July 28, 2006
Whitworth Alumna Gives Insider's View of Challenges, Joys of Medical SchoolMeghan McGarry, a 2005 Whitworth alumna who majored in biology, is a second-year student at the University of Washington School of Medicine. In the following Q&A, McGarry reflects on her first year of medical school, shares why studying up to 18 hours per day is worth it, and reveals what med students really think of "Grey's Anatomy."
Q: What field of medicine are you focusing on in your studies?
Q: What was the most challenging aspect of your first year of medical school?
A: I think the most challenging aspect was the amount of time that was required. Classes would run from 8 a.m. to 4 or 5 p.m. Then I would study until 10 or 11 p.m. The week before an exam, it wouldn't be uncommon to study for 18 hours a day, which includes studying during all meals. But it's worth it; I really enjoy it.
Q: What did you do this summer?
A: I worked in Grand Coulee, Wash., for one month as part of the Rural, Underserved Opportunity Program. I worked with two physicians in the clinic and the hospital. I saw patients, assisted with surgeries, and worked in the emergency room. While I was there I also worked in the clinic on the Colville reservation. Now that I am done with that, I am taking time off enjoying my last summer vacation ever before moving to Seattle. I will also work a couple of days with a few pediatric specialists in Spokane.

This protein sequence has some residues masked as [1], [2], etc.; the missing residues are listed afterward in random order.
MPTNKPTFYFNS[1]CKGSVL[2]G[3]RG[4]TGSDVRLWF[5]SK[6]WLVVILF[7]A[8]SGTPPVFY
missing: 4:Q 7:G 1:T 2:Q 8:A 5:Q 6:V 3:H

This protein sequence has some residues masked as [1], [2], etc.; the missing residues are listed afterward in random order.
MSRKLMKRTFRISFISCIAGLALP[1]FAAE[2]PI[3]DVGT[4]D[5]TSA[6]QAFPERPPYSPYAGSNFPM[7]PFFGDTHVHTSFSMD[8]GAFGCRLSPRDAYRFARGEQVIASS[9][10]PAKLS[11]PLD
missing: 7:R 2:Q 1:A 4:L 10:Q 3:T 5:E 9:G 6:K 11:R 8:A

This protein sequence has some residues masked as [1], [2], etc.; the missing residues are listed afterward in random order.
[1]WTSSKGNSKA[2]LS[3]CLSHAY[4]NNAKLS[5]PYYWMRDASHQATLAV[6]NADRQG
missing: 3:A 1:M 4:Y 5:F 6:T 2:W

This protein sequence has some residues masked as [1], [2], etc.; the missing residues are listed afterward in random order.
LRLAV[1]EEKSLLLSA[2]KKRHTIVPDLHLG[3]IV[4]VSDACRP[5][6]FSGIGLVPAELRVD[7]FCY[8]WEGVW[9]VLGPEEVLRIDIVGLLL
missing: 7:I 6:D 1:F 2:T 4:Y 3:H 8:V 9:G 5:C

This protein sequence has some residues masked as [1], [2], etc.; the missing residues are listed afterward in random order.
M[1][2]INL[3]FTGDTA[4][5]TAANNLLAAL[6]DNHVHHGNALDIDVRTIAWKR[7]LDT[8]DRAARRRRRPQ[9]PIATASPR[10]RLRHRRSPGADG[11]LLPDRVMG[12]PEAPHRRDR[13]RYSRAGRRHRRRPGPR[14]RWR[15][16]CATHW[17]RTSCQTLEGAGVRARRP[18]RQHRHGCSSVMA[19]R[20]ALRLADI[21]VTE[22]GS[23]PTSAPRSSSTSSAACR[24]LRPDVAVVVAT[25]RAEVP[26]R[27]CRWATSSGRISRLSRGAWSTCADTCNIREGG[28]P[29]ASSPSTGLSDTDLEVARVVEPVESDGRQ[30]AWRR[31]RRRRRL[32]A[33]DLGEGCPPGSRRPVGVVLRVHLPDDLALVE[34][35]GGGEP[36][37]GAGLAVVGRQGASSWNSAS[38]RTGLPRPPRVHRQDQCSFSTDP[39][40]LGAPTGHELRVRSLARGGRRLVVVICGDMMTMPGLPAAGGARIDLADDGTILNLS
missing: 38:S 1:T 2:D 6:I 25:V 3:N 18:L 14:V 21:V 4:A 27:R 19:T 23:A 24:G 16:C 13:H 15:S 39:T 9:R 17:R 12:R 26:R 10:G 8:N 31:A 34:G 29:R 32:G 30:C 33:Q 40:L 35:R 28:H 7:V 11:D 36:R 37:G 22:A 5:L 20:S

Q: What is the most enjoyable/fulfilling about med school? The most surprising?
Q: What will your course of study look like in the upcoming years?
A: This year, my second year, I will be in class full time. My classes are organ-system based this year, which means I will have one class just on the skin, one on cardiovascular, one on endocrinology, and so on. At the end of the year, I will take my first set of board exams.
My third and fourth years will be entirely clinical. I will be doing six- or eight-week rotations in hospitals and clinics. My rotations will be in Alaska, Washington, Idaho, Montana and Wyoming. There are also opportunities to do international rotations. I'm hoping to spend some time working in Africa.
Q: How have your experiences at Whitworth - such as in the classroom, with faculty mentors, and through your work as an on-campus medic - helped prepare you to succeed in medical school?
A: I feel like I received a very well-rounded education at Whitworth that exposed me to many different areas that will make me a better physician. At the same time, the small class and lab sizes gave me a great science background for my med-school classes. Being an emergency medical technician on campus put me leaps and bounds ahead of other students in my med-school class on interviewing patients and in my clinical classes.
My Whitworth education gave me a heart for serving others and taking care of the less privileged, which I believe is very important for a doctor. I feel like I was better prepared than most med-school students to become an active community member.
Q: What are your career plans?
A: I'm not quite sure yet, but I'm leaning toward a bigger city. I did enjoy working in a small-town environment this summer.
Q: Okay, final question: So what do you think of the hit TV show "Grey's Anatomy" - love it, hate it, never watch it, does it get the medical stuff right, or is it completely off base?
Julie Riddle, public information officer, Whitworth College, (509) 777-3729 or email@example.com.